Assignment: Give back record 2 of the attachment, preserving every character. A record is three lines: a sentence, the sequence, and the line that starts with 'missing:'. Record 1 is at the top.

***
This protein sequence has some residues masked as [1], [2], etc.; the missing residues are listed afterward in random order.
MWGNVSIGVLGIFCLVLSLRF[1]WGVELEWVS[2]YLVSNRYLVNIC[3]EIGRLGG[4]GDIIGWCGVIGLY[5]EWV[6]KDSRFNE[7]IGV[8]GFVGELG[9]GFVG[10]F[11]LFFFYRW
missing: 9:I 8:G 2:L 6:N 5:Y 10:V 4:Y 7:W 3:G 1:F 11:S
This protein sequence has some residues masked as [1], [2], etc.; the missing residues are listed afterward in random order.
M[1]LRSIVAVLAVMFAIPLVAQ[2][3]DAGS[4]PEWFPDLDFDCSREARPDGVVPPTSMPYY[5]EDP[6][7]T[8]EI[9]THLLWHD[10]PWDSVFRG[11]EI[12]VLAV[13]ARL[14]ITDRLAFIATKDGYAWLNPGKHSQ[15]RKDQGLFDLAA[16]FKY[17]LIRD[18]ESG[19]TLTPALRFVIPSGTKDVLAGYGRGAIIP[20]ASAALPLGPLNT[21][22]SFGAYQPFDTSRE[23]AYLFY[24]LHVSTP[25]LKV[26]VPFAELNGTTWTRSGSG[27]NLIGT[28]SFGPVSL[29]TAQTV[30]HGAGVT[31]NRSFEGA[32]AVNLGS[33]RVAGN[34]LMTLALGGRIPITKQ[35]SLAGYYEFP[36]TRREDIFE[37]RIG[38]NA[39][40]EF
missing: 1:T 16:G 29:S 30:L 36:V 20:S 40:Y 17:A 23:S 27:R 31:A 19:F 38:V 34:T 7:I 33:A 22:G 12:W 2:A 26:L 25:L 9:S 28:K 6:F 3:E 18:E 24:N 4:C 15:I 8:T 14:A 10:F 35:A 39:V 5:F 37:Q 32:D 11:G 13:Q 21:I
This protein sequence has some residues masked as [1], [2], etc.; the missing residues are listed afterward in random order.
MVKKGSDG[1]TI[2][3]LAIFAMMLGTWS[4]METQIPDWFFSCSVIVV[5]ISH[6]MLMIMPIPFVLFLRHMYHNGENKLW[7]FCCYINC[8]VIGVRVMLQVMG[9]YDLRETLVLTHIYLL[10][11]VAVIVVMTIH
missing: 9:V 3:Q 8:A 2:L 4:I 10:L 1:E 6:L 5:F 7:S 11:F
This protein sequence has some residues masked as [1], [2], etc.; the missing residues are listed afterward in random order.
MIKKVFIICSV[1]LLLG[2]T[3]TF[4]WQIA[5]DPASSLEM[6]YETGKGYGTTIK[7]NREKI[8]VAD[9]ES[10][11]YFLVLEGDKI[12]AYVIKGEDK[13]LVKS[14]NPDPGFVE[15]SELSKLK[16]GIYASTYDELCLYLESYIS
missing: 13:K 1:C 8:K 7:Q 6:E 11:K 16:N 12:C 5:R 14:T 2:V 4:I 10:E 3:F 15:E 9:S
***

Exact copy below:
This protein sequence has some residues masked as [1], [2], etc.; the missing residues are listed afterward in random order.
M[1]LRSIVAVLAVMFAIPLVAQ[2][3]DAGS[4]PEWFPDLDFDCSREARPDGVVPPTSMPYY[5]EDP[6][7]T[8]EI[9]THLLWHD[10]PWDSVFRG[11]EI[12]VLAV[13]ARL[14]ITDRLAFIATKDGYAWLNPGKHSQ[15]RKDQGLFDLAA[16]FKY[17]LIRD[18]ESG[19]TLTPALRFVIPSGTKDVLAGYGRGAIIP[20]ASAALPLGPLNT[21][22]SFGAYQPFDTSRE[23]AYLFY[24]LHVSTP[25]LKV[26]VPFAELNGTTWTRSGSG[27]NLIGT[28]SFGPVSL[29]TAQTV[30]HGAGVT[31]NRSFEGA[32]AVNLGS[33]RVAGN[34]LMTLALGGRIPITKQ[35]SLAGYYEFP[36]TRREDIFE[37]RIG[38]NA[39][40]EF
missing: 1:T 16:G 29:S 30:L 36:V 20:S 40:Y 17:A 23:S 27:R 31:A 19:F 38:V 34:T 7:I 33:A 22:G 12:W 2:A 26:L 25:L 9:S 28:K 6:F 3:E 18:E 24:N 4:C 15:I 8:T 14:A 10:F 35:A 39:V 5:F 37:Q 32:D 11:G 13:Q 21:I